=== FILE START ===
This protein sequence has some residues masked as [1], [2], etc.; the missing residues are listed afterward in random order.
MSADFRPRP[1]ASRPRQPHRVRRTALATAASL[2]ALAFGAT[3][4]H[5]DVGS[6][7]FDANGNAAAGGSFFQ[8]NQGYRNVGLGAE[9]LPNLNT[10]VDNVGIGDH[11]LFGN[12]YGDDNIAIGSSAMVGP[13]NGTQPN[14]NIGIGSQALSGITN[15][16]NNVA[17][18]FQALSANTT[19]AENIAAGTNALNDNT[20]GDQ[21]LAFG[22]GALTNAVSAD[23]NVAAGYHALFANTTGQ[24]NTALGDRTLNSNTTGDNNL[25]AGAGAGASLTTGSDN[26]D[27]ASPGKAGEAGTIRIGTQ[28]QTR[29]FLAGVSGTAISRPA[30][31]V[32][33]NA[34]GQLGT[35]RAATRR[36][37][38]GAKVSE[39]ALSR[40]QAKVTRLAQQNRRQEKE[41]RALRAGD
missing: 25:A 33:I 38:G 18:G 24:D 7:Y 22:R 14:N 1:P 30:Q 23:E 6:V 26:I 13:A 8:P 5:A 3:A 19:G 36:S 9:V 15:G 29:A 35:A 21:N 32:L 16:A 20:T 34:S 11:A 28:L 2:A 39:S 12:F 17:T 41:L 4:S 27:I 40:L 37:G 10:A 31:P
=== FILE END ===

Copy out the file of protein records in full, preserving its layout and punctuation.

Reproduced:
This protein sequence has some residues masked as [1], [2], etc.; the missing residues are listed afterward in random order.
MSADFRPRP[1]ASRPRQPHRVRRTALATAASL[2]ALAFGAT[3][4]H[5]DVGS[6][7]FDANGNAAAGGSFFQ[8]NQGYRNVGLGAE[9]LPNLNT[10]VDNVGIGDH[11]LFGN[12]YGDDNIAIGSSAMVGP[13]NGTQPN[14]NIGIGSQALSGITN[15][16]NNVA[17][18]FQALSANTT[19]AENIAAGTNALNDNT[20]GDQ[21]LAFG[22]GALTNAVSAD[23]NVAAGYHALFANTTGQ[24]NTALGDRTLNSNTTGDNNL[25]AGAGAGASLTTGSDN[26]D[27]ASPGKAGEAGTIRIGTQ[28]QTR[29]FLAGVSGTAISRPA[30][31]V[32][33]NA[34]GQLGT[35]RAATRR[36][37][38]GAKVSE[39]ALSR[40]QAKVTRLAQQNRRQEKE[41]RALRAGD
missing: 25:A 33:I 38:G 18:G 24:D 7:Y 22:R 14:N 1:P 30:Q 23:E 6:V 26:I 13:A 8:P 5:A 3:A 19:G 36:S 9:V 15:G 29:A 35:A 21:N 32:L 16:A 20:T 34:S 11:A 28:L 2:A 39:S 12:F 17:T 41:L 4:S 27:I 40:L 37:G 10:A 31:P